Do I have PCOS?
How do I know if I have PCOS?
PCOS is the most common hormonal condition in women of reproductive age affecting 6-12% of the population. It is a life-long health condition that has health effects lasting beyond child bearing years. Currently, to be diagnosed with PCOS you need to meet 2/3 of the following criteria:
- Irregular menstrual cycles (more than 35days) or lack of menstrual cycle
- Hyperandrogenism- this could be signs of high androgens like hair loss on the head, acne, excessive hair growth on the face and body, and or high androgens in the blood
- Polycystic ovaries identified via ultrasound. These aren’t true ovarian cysts, they are multiple immature follicles in each ovaries.
Arguably insulin resistance should be part of the criteria because insulin resistance affects approximately 75% of women with PCOS.
Some signs and symptoms of PCOS include:
- Irregular menstural cycle (longer than 35 days) or lack of period
- Weight gain and difficulty losing weight
- Acne (especially cystic acne that is difficult to treat)
- Male- pattern baldness
- Excessive facial or body hair
What causes PCOS?
The cause is not 100% clear, though there is a strong genetic component.
Though we don’t clearly understand why women get PCOS, we know that a large majority of women with PCOS have insulin resistance and that dealing with insulin resistance is important for treatment.
Insulin resistance is a state in which the body does not respond normally to insulin.
Normally insulin is released by the body in response to eating a meal. This causes the cells of the body to take sugar from the blood and make it into glycogen to be used for energy later. When an individual has insulin resistance, the cells do not respond to the insulin that is released. Therefore, sugar stays in the blood, and the body attempts to deal with that by producing more insulin.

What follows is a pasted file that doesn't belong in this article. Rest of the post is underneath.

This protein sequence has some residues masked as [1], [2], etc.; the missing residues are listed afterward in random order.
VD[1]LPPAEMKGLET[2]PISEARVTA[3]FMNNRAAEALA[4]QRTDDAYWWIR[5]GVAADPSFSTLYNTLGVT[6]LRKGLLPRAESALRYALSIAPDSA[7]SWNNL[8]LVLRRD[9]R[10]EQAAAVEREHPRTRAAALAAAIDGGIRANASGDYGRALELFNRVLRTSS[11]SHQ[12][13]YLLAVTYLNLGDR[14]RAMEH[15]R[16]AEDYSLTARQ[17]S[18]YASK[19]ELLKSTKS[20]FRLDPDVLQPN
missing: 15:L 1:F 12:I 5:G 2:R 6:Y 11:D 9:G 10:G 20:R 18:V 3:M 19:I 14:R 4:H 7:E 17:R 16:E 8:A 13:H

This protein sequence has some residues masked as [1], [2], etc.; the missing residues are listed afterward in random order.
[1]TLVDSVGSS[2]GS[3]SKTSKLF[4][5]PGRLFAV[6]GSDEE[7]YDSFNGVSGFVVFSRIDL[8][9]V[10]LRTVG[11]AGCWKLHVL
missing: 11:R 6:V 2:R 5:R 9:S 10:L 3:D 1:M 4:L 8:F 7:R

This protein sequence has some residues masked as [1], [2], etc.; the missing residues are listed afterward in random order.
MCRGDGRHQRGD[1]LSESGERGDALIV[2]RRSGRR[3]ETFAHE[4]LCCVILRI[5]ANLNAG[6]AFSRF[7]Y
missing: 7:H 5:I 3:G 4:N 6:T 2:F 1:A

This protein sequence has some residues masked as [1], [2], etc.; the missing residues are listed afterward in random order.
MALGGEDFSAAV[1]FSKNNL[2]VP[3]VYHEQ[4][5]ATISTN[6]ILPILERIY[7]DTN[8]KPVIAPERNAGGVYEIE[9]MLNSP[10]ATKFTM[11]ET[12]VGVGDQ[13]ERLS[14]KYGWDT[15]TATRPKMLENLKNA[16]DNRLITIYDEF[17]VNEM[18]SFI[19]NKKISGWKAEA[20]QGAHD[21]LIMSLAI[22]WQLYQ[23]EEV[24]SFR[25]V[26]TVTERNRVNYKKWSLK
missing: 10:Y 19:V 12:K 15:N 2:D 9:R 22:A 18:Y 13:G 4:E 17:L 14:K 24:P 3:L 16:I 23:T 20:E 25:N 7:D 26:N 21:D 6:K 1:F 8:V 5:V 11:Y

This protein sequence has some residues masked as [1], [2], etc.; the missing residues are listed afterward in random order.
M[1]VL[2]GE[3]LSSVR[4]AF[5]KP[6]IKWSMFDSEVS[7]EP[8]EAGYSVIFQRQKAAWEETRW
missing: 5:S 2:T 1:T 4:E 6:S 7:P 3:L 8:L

Insulin resistance can be present for years before someone develops diabetes, and even then, they may not develop diabetes at all. Therefore, chances are that you will not know if you have insulin resistance unless your fasting glucose and fasting insulin are tested together to calculate your HOMA-IR.
In PCOS, insulin acts through an irregular pathway affecting the adrenals and the ovaries directly, but also by affecting the message coming from the brain to the ovaries. All of these messages encourage the body to produce more testosterone. More testosterone prevents ovulation. So, the more insulin that a woman with PCOS has, the worse the hormone imbalance.
If you have PCOS, it is NOT YOUR FAULT! You did not cause your PCOS because you developed insulin resistance, your hormone imbalance caused your insulin resistance!
Though the insulin resistance isn’t the cause, it is a driving force of the disease process and so it needs to be addressed! To address this we need to work on diet and lifestyle.
SO WHAT IS THE BEST PCOS DIET?
It is high in protein, low in processed foods, and something that you can stick to!
I know….it’s not glamourous, but it works.
At Health Over All we don’t prescribe fad diets or use buzz words. We know that you don’t need to restrict yourself to the caloric intake of a child to balance your hormones, get your period back on track and feel better. Instead we work on setting you up for success with support and consistency. Using real food to balance your blood sugar levels, and reduce your inflammation. Are you ready to hear more? Book a free alignment call to find out more!
We are offering a free Alignment Call to learn how we can work together! To learn more, give Sarah a call at Health Over All or book a FREE Alignment Call here.
The Health Over All Team